At the same time, voice training is still something that insurance companies often try to exclude. Under the Affordable Care Act’s anti-discrimination provisions, it’s been illegal since 2010 for federally funded clinics or programs to deny patients service based on their gender identity. That includes all aspects of transition, but Block says many of her patients struggle to get their treatment covered because insurance companies often try to classify speech therapy as optional. If a psychologist diagnoses a trans patient as having gender dysphoria and recommends speech therapy as part of their treatment, insurance companies are a little more likely to accept claims.
Though it isn’t what every trans person wants, Oppenheimer thinks speech therapy should certainly be included in trans health coverage and be more available as an option for all trans people. It’s clearly made a significant difference to her day to day life, whether it’s picking up groceries at the store, giving a talk on complex astrophysics in front of hundreds of people, or just laughing with friends.
“You have a great laugh,” Block tells Oppenheimer at one point.
“Thank you, I like that,” says Oppenheimer, smiling slightly. “I really like to laugh so it’s the easiest one to practice.
Later in the session, we listened to a clip of Oppenheimer reading a test passage during her first meeting with Block in 2014. Her voice has risen more than an octave in the last two years (from 112 Hertz to 180 Hertz, one of the measures of pitch that speech therapists use).
“When the sunlight strikes raindrops in the air, they act as a prism and form a rainbow,” the voice on the recording, significantly deeper, says. “The rainbow is a division of white light into many beautiful colors. These take the shape of a long, round arch with its path high above and its two ends apparently beyond the horizon…"
Oppenheimer is shaking her head at the voice. “It’s weird, I can’t even do that anymore. If I forced myself to I could, but it just feels weird now," she says. It’s been hard work but she says it’s also been an important part of transitioning or, as she prefers to describe it, “self-realization or actualization.”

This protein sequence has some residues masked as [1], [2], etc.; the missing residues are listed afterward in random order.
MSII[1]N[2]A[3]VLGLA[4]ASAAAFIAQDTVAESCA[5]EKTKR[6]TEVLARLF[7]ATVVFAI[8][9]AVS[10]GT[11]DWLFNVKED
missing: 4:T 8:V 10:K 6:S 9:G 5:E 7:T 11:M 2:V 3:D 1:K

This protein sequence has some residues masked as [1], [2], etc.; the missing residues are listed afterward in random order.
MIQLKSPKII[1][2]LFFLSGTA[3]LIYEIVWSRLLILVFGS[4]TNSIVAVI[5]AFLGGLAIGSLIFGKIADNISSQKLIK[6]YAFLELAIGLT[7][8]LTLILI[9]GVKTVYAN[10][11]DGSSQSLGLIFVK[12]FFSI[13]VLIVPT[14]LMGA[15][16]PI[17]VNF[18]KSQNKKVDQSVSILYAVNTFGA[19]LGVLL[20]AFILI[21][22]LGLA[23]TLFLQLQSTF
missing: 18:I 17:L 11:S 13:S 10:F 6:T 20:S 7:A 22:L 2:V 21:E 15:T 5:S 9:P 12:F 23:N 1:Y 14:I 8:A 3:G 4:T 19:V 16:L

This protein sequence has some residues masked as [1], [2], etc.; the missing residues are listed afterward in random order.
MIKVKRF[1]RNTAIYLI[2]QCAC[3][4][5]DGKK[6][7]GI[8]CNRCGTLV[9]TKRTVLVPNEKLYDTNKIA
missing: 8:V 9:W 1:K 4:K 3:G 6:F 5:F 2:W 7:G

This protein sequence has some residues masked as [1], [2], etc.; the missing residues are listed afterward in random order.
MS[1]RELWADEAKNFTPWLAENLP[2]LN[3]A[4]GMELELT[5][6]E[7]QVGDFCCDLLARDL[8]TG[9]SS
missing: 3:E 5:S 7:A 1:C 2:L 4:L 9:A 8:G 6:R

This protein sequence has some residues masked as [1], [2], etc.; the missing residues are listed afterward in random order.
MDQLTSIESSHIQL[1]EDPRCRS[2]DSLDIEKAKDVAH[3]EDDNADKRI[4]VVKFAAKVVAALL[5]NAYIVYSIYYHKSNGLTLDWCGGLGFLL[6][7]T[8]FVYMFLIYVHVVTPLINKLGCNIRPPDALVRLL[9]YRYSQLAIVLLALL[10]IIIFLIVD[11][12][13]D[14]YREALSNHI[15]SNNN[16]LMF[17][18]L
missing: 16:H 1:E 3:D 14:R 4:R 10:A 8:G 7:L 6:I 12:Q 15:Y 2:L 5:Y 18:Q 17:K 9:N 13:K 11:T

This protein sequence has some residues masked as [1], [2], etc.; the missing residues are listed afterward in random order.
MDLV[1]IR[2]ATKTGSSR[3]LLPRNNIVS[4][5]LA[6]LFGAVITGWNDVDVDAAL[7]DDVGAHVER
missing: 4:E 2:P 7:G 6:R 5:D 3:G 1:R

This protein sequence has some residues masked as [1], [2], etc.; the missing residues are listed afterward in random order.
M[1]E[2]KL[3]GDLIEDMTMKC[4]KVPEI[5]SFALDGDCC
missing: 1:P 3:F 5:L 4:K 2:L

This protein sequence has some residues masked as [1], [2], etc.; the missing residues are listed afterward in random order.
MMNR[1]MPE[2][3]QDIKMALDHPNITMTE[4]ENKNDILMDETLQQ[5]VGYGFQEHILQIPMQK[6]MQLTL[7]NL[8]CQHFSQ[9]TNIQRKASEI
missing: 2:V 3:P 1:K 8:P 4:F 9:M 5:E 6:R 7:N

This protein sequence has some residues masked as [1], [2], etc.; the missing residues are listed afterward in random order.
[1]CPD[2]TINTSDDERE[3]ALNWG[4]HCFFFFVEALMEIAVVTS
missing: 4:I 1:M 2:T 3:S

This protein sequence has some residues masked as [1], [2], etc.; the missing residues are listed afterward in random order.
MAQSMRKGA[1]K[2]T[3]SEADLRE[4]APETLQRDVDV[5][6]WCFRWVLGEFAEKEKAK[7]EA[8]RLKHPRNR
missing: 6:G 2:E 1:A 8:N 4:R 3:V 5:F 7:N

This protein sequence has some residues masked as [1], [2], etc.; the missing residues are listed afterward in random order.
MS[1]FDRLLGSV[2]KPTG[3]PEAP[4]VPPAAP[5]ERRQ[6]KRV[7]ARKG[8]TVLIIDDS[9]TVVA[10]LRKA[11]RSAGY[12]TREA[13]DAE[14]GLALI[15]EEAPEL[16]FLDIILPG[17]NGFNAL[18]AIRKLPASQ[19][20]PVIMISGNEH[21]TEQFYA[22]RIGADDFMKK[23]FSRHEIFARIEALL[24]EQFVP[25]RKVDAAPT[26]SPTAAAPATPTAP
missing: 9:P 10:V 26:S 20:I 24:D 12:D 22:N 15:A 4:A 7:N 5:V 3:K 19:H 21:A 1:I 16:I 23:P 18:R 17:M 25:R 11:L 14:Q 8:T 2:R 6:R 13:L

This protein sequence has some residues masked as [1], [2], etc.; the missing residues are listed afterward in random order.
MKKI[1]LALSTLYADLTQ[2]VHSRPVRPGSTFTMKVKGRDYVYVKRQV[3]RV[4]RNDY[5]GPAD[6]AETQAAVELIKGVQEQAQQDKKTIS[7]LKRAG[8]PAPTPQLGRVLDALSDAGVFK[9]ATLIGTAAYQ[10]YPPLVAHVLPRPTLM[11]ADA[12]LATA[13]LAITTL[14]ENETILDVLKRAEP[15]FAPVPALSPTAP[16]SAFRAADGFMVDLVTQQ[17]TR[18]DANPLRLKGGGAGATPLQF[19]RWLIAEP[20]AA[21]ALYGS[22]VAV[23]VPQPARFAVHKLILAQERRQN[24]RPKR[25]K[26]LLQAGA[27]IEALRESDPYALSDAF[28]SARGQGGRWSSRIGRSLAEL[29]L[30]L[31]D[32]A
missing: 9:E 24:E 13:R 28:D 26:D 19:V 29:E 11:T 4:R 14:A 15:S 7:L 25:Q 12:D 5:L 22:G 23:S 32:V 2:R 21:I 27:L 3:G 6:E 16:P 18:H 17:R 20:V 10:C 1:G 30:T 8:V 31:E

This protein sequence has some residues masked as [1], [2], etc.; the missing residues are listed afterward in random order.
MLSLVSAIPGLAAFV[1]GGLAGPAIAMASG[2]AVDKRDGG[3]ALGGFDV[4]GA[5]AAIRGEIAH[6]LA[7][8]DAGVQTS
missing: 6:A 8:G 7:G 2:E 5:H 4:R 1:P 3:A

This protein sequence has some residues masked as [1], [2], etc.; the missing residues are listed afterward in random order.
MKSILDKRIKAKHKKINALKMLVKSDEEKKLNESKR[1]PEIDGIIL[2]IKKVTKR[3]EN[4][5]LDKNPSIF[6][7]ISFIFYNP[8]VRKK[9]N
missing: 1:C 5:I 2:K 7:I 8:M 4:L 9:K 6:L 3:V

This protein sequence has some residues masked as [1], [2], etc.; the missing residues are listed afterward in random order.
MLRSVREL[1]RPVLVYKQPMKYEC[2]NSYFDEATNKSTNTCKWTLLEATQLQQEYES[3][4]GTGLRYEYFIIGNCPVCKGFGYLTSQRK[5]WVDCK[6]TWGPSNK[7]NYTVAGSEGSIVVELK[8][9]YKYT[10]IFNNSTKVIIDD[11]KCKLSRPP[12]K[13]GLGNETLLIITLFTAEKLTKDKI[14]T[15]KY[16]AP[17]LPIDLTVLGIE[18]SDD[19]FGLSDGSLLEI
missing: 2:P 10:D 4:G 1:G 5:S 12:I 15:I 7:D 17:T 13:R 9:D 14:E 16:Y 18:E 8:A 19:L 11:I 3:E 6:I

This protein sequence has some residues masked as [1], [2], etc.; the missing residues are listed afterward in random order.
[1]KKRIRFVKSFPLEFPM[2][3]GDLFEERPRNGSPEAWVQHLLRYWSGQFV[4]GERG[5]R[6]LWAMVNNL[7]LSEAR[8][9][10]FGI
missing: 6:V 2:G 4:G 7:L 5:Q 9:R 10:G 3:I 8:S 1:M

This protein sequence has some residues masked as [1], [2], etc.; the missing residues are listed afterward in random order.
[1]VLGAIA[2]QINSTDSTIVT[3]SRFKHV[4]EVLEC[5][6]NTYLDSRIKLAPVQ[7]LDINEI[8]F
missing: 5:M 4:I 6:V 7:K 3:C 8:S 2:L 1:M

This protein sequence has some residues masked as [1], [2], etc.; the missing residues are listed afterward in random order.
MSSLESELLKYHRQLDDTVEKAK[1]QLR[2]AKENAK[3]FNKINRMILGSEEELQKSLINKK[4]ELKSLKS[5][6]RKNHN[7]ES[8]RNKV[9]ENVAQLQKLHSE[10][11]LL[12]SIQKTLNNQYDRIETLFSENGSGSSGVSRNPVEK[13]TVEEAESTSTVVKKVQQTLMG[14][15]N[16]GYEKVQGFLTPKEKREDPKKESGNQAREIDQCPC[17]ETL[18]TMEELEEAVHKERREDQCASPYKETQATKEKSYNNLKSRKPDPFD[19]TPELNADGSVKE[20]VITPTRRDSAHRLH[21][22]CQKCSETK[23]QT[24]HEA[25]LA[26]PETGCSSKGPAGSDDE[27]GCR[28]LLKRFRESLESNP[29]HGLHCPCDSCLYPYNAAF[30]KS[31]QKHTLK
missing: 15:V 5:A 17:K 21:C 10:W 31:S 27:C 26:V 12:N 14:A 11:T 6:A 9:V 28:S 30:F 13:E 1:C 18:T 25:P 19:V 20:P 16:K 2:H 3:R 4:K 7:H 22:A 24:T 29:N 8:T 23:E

“I don’t feel like anything about me has changed, I just feel more me. And I knew this from when I was a kid,” she says.
Aside from wanting to feel safer and more at ease with her voice, working with Block has changed how she’s perceived at work, Oppenheimer says. Despite her impressive accomplishments and position of authority at the Museum, it was not easy coming out. Though many of her colleagues have been supportive, she’s had to deal with both transphobia and sexism based on the way she looks and talks.
There are small cues that she’s learned to pay attention to since working with Block, which have helped her avoid being misgendered as often. She says she introduces herself by name as soon as she answers the phone. And in person, she says the way she presents herself is part of how easily she feels she’s accepted as a woman.
With time, she’s become more relaxed and confident about the image she’s presenting the world. During her session, she’s dressed in a knee-length black skirt and a grey long-sleeved v-neck blouse.
“I think when I had the deeper voice and the harsher voice, people just saw me as a man in a dress or something like that, which was really irritating because it’s just not true either legally or physically. So it didn’t feel right to me,” she says.
Block tells me many of her clients who are trans women have experienced similar discrimination. “There are trans women who will be in a professional situation where they get attention and listened to, and after they start presenting feminine they’re taken less seriously. They have to speak up more, they’re interrupted more, they’re questioned more. There are enough to see that there’s a pattern,” she says.
“A big part of it is just confidence. It’s given me much more confidence," Oppenheimer adds. "Regularly now I meet people and when they find out I’m trans they’re like, ‘Oh I had no idea!’ Which is cool. I’m out, but I don’t want it to be the central thing in my life. Like I said, of course I’m going to advocate [for trans rights], and I do and I write about it and whatnot, but I mainly just want to be seen as a woman, which is what I am. The trans thing is a detail.”
Correction: This story has been updated to accurately reflect Oppenheimer's involvement in a forthcoming NASA project launch and Jacobs' title and role with Callen Lorde. The headline has also been updated to reflect Block's occupation as a speech therapist.